June 05, 2008
Posted to Author: Pielke Jr., R. | Risk & Uncertainty | Science + Politics | The Honest Broker
Chapter 7 of The Honest Broker talks about the role of intelligence in the decision to go to war in Iraq. Today, the Senate Intelligence Committee released two reports (PDF, PDF) documenting how the Bush Administration misled policy makers and the public by politicizing government intelligence. Here is what Senator Jay Rockefeller had to say in a press release:
"Before taking the country to war, this Administration owed it to the American people to give them a 100 percent accurate picture of the threat we faced. Unfortunately, our Committee has concluded that the Administration made significant claims that were not supported by the intelligence," Rockefeller said. "In making the case for war, the Administration repeatedly presented intelligence as fact when in reality it was unsubstantiated, contradicted, or even non-existent. As a result, the American people were led to believe that the threat from Iraq was much greater than actually existed."
I explain in The Honest Broker there is an important difference between serving as an issue advocate and serving as an honest broker. In this situation, the distinction was lost. The Administration had every right to make whatever case to the public that it wanted to make.
However, as the second report linked about argues, it warped the process of intelligence gathering in order to generate (suppress) information that supported (did not support) its desired outcomes. This represented a pathological politicization of the intelligence community and limited the scope of options available for debate among the public and policy makers.
Protecting the function of honest brokering among relevant experts is hard to do.Posted on June 5, 2008 04:53 PM
Going to war in Iraq was the precautionary principle in practice.
BTW. I predicted 5K US combat troup deaths before the war started.
How'd I do?
Posted by: steven mosher at June 5, 2008 08:18 PM
Steven- Indeed, that is exactly the argument I make in THB . . . get your copy today;-)
Posted by: Roger Pielke, Jr. at June 6, 2008 06:07 AM
Since when does preemptive strike = precautionary principle?
Setting aside the fact that the PP is normally regarded as an environmental principle, it's about avoiding an action when there's a priori reason to suspect harmful consequences. One could better argue that going to war in Iraq was a violation of the precautionary principle.
Posted by: Tom Fiddaman at June 7, 2008 09:17 PM
A more common interpretation of the PP holds that uncertainty is not a reason for inaction. Here is what the 1992 Rio declaration of the environment says:
"in order to protect the environment, the precautionary approach shall be widely applied by States according to their capability. Where there are threats of serious or irreversible damage, lack of full scientific certainty shall not be used as a reason for postponing cost-effective measures to prevent environmental degradation"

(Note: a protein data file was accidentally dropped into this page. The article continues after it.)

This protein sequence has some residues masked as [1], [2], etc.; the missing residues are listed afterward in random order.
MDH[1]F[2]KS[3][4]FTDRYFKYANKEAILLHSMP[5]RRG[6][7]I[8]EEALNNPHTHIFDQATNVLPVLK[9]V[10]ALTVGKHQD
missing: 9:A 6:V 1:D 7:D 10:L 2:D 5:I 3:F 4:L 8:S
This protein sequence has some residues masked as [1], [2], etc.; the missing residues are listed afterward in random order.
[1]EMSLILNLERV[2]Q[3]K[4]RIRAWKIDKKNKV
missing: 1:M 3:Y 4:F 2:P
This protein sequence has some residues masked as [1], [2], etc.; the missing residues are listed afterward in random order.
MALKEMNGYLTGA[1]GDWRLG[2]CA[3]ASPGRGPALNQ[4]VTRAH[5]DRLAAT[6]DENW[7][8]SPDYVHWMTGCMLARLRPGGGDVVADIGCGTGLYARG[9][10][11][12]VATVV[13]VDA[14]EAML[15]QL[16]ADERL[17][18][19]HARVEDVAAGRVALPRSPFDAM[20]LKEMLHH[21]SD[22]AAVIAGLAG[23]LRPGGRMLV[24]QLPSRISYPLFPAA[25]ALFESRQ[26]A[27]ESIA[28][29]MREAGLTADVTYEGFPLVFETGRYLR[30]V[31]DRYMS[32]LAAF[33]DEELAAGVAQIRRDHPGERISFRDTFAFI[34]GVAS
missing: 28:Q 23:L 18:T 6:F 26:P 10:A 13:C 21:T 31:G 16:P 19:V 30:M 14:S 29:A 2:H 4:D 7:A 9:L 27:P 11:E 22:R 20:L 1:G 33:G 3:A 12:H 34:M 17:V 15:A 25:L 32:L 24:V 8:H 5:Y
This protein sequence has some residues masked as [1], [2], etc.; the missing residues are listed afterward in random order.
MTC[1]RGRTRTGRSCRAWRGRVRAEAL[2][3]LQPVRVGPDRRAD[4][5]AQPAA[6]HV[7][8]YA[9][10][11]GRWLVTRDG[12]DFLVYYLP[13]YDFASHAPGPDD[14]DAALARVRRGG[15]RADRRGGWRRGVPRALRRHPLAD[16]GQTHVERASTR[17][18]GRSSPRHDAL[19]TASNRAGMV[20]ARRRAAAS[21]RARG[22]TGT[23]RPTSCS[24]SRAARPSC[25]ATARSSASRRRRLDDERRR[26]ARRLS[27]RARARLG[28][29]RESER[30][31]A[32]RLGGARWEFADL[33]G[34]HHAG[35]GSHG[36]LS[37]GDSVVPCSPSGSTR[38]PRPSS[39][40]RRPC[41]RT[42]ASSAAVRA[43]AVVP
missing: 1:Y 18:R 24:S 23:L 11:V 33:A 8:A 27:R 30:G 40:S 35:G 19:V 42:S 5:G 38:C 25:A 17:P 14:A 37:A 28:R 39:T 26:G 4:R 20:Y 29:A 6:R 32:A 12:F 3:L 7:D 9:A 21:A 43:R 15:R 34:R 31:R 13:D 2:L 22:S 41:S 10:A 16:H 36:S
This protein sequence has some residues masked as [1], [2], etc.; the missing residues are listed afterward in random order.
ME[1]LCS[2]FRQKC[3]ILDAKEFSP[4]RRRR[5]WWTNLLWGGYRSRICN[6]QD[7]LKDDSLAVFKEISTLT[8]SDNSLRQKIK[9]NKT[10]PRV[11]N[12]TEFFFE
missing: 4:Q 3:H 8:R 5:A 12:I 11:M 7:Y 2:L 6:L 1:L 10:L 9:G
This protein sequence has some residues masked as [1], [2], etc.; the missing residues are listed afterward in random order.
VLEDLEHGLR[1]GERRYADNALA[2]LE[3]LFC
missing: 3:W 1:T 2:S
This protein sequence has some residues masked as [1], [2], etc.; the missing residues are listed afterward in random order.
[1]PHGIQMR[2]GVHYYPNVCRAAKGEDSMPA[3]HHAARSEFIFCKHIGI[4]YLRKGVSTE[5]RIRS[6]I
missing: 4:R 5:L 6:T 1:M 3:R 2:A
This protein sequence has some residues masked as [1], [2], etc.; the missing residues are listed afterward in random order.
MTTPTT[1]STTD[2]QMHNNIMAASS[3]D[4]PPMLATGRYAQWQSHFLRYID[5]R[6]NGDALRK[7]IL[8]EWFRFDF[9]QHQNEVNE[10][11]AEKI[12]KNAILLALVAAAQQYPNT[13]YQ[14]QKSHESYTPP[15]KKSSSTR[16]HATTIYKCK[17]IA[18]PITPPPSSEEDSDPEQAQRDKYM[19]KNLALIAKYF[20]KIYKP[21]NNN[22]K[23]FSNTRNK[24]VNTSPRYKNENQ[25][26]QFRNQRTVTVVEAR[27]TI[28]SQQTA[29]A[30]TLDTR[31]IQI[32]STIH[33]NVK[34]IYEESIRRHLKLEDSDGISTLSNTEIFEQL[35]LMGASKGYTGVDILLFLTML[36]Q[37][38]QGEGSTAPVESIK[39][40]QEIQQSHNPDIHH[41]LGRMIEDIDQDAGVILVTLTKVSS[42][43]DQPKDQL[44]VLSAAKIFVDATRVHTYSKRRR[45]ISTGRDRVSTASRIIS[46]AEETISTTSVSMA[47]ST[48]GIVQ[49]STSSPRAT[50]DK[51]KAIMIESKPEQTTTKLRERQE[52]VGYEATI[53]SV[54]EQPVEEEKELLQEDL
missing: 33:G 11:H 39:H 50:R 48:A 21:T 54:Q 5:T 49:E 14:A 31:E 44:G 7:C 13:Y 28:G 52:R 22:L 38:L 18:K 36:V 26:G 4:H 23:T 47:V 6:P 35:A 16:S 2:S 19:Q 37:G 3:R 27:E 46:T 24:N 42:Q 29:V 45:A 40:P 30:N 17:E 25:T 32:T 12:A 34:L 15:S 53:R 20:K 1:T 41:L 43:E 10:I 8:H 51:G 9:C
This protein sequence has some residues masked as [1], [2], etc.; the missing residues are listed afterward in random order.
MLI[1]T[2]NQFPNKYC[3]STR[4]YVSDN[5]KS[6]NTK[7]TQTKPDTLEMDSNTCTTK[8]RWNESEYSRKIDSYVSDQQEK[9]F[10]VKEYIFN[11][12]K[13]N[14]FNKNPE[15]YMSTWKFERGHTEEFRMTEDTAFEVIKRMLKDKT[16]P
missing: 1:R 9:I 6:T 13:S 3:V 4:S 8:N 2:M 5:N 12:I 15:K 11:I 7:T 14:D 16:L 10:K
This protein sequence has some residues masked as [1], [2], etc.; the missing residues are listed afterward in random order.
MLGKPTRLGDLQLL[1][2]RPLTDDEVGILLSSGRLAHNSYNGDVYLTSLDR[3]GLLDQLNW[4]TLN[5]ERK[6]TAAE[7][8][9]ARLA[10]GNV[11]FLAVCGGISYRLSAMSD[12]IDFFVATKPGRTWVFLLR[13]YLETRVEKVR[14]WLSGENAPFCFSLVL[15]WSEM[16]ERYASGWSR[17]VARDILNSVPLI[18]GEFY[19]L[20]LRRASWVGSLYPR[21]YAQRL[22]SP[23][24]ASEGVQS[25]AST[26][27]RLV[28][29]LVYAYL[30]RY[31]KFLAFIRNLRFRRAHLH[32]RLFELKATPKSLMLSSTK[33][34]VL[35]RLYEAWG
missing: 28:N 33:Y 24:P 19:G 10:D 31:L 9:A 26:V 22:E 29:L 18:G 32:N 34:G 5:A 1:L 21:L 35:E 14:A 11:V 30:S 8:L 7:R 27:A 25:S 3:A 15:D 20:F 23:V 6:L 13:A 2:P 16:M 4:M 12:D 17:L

Substitute a few words and you have:
"in order to protect NATIONAL SECURITY, the precautionary approach shall be widely applied by States according to their capability. Where there are threats of serious or irreversible damage, lack of full scientific certainty ON WMDs shall not be used as a reason for postponing PREEMPTIVE measures to prevent WMD PROLIFERATION"
The issues are precisely parallel, which is of course the fatal flaw in the PP -- one person's action is another's inaction.
Posted by: Roger Pielke, Jr. at June 8, 2008 11:11 AM
Word substitution sounds good, but all it proves is that the Rio PP statement isn't fully specified. There are two crucial assumptions underlying the PP:
Posted by: Tom Fiddaman at June 9, 2008 09:12 AM
Thanks, the malleability of the PP is one reason why many scholars (myself included) have determined that the PP is a useful one to dress up ones values, but not really an effective guide to collective action.
Posted by: Roger Pielke, Jr. at June 9, 2008 09:30 AM
I agree that it's a fairly useless rhetorical device. It may work when communicating with someone who shares the above unstated assumptions, but in broader debates it quickly gets transplanted to situations where the analogy breaks down. It seems to me that it ought to be straightforward to come up with a clearer formulation that could guide action, though perhaps it would be much narrower.
Posted by: Tom Fiddaman at June 9, 2008 10:54 AM
Post a comment
Thanks for signing in, . Now you can comment. (sign out)(If you haven't left a comment here before, you may need to be approved by the site owner before your comment will appear. Until then, it won't appear on the entry. Thanks for waiting.)